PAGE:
She was also involved in activism through the Art Workers’ Coalition, which would meet in her studio, and she helped to found the HIV Arts Network (HAN).
She has participated in numerous solo and group exhibitions, including Distillations at Tibor de Nagy and Stable Gallery, New York (1966); Number 7 at Paula Cooper Gallery, New York (1969); Painting 1967-68 at Hal Bromm Gallery, New York (1975); Direction 1981 at the Hirschhorn Museum and Sculpture Garden, Washington, D.C. (1981); Side by Side: New Acquisitions, The Museum of Modern Art, New York (1985); Knee-High Flashers at Galerie Arnaud Lefebvre, Paris (1993); Site and Insight: An Assemblage of Artists, MoMA PS1, New York (2003); Configurations, MAMCO, Geneva (2005); Land of Lads, Land of Lashes, Galerie Thaddaeus Ropac, London (2018).
Her first major museum retrospective was at MACBA, Barcelona in 2017, followed by a survey show at MAMCO, Geneva later this year.Courtesy Anke Kempkes Art Advisory and Galerie Thaddaeus Ropac, London · Paris · Salzburg © The Estate of Rosemarie Castoro. Photo: Charles Duprat
Rosemarie Castoro, Land of Lashes, 1976. 8 sculptures: Steel, fiberglass, epoxy, styrofoam, and pigment. Installation area 322 x 122 cm (126,77 x 48,03 in) Courtesy Anke Kempkes Art Advisory and Galerie Thaddaeus Ropac, London / Paris / Salzburg © The Estate of Rosemarie Castoro
Rosemarie Castoro, Knee High Flashers (Triptych), 1979. Steel, acrylic, and graphite. Piece 1: 52,39 x 17,78 x 14,29 cm (20,63 x 7 x 5,63 in) Piece 2: 53,34 x 23,50 x 17,78 cm (21 x 9,25 x 7 in) Piece 3: 53,34 x 16,83 x 19,05 cm (21 x 6,63 x 7,5 in) Courtesy Anke Kempkes Art Advisory and Galerie Thaddaeus Ropac, London / Paris / Salzburg © The Estate of Rosemarie Castoro
Rosemarie Castoro, Face Cracking , 1969. Self-timed polaroid 7,6 x 10,2 cm (3 x 4 in) Courtesy Anke Kempkes Art Advisory and Galerie Thaddaeus Ropac, London / Paris / Salzburg © The Estate of Rosemarie Castoro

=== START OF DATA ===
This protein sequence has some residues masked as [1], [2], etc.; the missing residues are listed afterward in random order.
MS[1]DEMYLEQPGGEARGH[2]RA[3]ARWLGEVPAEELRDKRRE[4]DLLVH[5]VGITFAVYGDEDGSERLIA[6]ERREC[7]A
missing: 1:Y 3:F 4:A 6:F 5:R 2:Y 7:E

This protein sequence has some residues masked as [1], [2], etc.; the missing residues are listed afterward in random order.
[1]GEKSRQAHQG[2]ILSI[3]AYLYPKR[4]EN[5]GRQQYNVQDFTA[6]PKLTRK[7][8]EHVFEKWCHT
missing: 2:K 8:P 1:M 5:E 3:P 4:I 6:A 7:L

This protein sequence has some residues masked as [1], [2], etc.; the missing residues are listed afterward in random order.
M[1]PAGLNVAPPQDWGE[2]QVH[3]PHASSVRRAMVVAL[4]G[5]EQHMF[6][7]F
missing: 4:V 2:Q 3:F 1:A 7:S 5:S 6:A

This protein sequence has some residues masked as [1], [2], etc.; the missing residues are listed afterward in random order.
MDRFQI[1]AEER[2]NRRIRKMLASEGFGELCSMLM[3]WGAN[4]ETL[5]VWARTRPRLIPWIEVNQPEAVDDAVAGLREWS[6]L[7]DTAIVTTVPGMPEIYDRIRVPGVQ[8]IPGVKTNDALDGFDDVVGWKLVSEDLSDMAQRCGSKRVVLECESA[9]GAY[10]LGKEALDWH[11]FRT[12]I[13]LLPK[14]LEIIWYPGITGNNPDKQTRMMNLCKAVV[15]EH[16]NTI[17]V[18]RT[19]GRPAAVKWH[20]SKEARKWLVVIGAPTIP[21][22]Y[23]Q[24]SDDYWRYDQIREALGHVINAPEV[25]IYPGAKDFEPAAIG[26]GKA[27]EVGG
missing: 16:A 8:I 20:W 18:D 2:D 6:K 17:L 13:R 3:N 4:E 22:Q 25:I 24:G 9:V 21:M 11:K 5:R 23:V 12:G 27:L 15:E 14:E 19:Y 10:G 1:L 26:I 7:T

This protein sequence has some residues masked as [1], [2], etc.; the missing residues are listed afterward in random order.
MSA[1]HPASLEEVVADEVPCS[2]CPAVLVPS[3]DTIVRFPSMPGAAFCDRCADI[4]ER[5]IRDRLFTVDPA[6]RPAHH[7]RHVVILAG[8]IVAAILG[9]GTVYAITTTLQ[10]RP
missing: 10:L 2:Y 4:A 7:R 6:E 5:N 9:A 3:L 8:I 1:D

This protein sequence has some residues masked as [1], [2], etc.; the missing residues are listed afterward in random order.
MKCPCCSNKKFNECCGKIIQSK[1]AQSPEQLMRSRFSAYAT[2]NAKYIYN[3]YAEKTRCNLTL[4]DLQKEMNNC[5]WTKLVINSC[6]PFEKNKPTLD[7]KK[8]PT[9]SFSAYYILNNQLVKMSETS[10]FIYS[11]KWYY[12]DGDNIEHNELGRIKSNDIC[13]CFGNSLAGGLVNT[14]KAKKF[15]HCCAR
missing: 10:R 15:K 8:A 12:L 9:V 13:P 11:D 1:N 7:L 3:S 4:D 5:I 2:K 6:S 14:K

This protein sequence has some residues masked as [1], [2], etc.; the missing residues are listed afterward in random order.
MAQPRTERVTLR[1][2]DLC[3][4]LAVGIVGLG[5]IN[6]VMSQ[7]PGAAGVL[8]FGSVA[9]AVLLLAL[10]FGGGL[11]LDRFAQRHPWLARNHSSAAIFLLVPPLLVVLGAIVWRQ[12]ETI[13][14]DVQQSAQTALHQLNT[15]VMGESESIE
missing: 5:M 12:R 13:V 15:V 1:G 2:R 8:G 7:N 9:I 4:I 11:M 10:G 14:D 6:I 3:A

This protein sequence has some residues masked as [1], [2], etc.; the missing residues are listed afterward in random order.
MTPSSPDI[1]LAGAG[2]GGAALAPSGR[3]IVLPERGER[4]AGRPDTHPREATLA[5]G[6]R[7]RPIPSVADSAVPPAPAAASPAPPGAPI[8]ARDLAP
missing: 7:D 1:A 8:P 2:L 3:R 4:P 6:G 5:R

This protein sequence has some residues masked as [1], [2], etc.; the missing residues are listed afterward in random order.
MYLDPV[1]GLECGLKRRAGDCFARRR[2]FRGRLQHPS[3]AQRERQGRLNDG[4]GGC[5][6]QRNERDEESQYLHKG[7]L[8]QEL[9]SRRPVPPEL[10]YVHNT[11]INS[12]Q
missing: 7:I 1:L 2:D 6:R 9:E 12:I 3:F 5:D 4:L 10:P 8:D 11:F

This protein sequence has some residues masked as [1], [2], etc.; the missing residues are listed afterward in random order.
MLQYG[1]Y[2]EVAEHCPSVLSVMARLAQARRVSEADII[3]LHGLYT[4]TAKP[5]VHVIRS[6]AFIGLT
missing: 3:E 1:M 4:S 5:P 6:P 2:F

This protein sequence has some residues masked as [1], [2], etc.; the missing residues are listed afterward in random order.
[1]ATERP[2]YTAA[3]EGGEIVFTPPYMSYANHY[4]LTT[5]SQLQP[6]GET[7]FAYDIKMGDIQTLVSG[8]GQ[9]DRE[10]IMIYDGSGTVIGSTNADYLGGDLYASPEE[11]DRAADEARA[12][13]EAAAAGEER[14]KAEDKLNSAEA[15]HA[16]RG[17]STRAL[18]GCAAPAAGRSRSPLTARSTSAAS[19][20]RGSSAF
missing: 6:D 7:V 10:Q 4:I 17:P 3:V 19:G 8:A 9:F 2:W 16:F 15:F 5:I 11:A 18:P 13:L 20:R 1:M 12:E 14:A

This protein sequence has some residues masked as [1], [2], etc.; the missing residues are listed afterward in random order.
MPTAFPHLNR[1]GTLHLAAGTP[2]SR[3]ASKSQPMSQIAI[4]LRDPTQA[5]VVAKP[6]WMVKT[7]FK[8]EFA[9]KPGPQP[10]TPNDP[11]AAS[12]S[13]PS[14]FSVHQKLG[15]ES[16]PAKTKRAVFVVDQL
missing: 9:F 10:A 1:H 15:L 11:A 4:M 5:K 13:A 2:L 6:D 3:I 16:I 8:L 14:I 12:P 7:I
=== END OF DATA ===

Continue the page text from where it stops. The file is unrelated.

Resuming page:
Rosemarie Castoro, Pencil Painting Blues, 1967. Acrylic, Prismacolor pencils, and graphite on canvas 209.23 × 212.09 cm (82 3/8 × 83 1/2 inches) Courtesy Anke Kempkes Art Advisory and Galerie Thaddaeus Ropac, London / Paris / Salzburg © The Estate of Rosemarie Castoro
Rosemarie Castoro, Guinness Martin, 1972. Masonite, wood, gesso, graphite, and modeling paste 36 × 180 inches (91.44 × 457.20 cm) Courtesy Anke Kempkes Art Advisory and Galerie Thaddaeus Ropac, London / Paris / Salzburg © The Estate of Rosemarie Castoro
Rosemarie Castoro, Beaver's Trap, 1977. Wood 85 × 108 inches (215.90 × 274.32 cm) Wood pieces 8 × 10 × 7 inches (20.32 × 25.40 × 17.78 cm) Courtesy Anke Kempkes Art Advisory and Galerie Thaddaeus Ropac, London / Paris / Salzburg © The Estate of Rosemarie Castoro
Rosemarie Castoro, Armpit Hair, 1972. Masonite, wood, gesso, graphite and modeling paste 274,3 x 762 x 10 cm (107,99 x 300 x 3,94 in) Courtesy Anke Kempkes Art Advisory and Galerie Thaddaeus Ropac, London / Paris / Salzburg © The Estate of Rosemarie Castoro
Rosemarie Castoro, Untitled (Concrete Poetry), 1969. Prismacolor marker and graphite on graph paper. Paper 27,9 x 21,6 cm (11 x 8,5 in) CCourtesy Anke Kempkes Art Advisory and Galerie Thaddaeus Ropac, London / Paris / Salzburg © The Estate of Rosemarie Castoro
Rosemarie Castoro, Red Blue Purple Green Gold, 1965. Acrylic on canvas 182,2 x 361 cm (71,75 x 142,125 in) Courtesy Anke Kempkes Art Advisory and Galerie Thaddaeus Ropac, London / Paris / Salzburg © The Estate of Rosemarie Castoro
Rosemarie Castoro, Choreography and Performance with Frank Calderoni. February 11-18, 1963. Pratt Institute, 1963. Vintage b&w photograph 5,1 x 7,6 cm (2 x 3 in) Courtesy Anke Kempkes Art Advisory and Galerie Thaddaeus Ropac, London / Paris / Salzburg © The Estate of Rosemarie Castoro